Bold Call for “STIM-NOVATION” in the Obama Administration
As President-elect Obama shapes his ideas and package to stimulate the economy, Dean Nicole Woolsey Biggart traveled to Washington D.C. in December to participate in a high-level, day-long conference titled “How Will the Obama Administration and New Congress Support Innovation amid an Economic Crisis?”
Sponsored by the University of California Davis, the Economic Policy Institute, and the Information Technology and Innovation Institute, the December 1 forum featured leaders from industry and academia exploring the role of the federal government in investing in innovation policies that promote jobs, new technologies and advances in such things as energy independence and sustainability.
As a sign of the strong interest the topic is generating in the current political environment, more than 120 professionals from across the country attended the conference, representing various sectors of business, technology, Congress and academia. Biggart participated as both a panelist and a moderator. She served on the opening panel titled, “Rebuilding the U.S. Innovation System,” and led a discussion on “Overcoming Political and Economic Obstacles: Can the U.S. Create a World-Class Innovation System?”
PRiME Time at U.N. Headquarters
Biggart went straight from Washington D.C. to New York City to join more than 260 academic leaders, as well as representatives of business, civil society and the United Nations, gathered at U.N. Headquarters on December 4-5 for the First Global Forum for Responsible Management Education. The Forum was organized by the Principles for Responsible Management Education (PRME) Secretariat and hosted by the United Nations Global Compact in collaboration with the Research Center on the Global Compact at the Levin Institute of International Relations and Commerce of New York.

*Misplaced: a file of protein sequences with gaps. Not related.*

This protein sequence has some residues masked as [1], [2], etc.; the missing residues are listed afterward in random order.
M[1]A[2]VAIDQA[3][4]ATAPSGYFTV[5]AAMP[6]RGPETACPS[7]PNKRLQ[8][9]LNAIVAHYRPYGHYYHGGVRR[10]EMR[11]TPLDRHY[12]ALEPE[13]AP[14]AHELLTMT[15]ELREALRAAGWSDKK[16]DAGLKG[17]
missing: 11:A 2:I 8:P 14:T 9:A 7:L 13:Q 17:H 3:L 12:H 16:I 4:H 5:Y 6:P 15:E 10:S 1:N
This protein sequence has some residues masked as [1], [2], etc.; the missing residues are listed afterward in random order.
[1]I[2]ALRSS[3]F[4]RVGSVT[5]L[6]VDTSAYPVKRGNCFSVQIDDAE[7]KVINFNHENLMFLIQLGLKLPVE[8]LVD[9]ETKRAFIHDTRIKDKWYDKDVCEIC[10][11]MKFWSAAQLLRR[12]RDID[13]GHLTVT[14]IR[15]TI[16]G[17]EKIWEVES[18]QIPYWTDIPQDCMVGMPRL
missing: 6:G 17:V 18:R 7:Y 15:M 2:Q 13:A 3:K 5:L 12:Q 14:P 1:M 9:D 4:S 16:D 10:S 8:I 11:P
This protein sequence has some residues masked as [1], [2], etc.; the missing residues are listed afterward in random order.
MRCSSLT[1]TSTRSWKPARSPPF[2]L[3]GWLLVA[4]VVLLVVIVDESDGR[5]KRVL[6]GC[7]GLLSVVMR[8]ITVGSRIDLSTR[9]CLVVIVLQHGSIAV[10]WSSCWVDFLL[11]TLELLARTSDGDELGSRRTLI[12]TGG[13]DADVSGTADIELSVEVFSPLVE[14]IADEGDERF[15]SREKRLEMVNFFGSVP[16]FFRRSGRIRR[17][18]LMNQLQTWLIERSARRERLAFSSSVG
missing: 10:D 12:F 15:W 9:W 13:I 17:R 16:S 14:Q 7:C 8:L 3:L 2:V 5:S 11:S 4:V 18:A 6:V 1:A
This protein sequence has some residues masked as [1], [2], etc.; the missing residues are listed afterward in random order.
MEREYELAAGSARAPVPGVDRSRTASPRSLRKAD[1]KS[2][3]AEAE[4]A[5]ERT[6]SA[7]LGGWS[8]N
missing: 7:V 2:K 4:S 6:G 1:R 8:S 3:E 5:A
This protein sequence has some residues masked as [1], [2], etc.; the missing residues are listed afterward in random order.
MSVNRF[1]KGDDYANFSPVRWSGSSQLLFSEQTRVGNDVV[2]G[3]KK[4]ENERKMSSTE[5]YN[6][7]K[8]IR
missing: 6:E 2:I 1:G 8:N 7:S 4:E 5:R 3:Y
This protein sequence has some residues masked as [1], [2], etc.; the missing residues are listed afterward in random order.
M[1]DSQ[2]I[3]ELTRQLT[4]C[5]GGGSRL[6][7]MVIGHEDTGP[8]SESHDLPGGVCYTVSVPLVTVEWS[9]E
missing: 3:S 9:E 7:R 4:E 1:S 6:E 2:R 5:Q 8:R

The two-day Forum highlighted the role of corporate responsibility in management education, presenting both practice cases and new research from leading institutions. The outcome statement adopted at the Forum stressed the critical role of business schools as “agents of change” and pledged to place environmental, social and governance issues at the core of curriculum development for management education.
The UC Davis Graduate School of Management was one of the first 100 business schools in the world, and one of the first 20 in the U.S., to officially adopt the U.N.’s Principles for Responsible Management Education (PRME), which provides a framework for academic institutions to advance corporate social responsibility through curricula and research.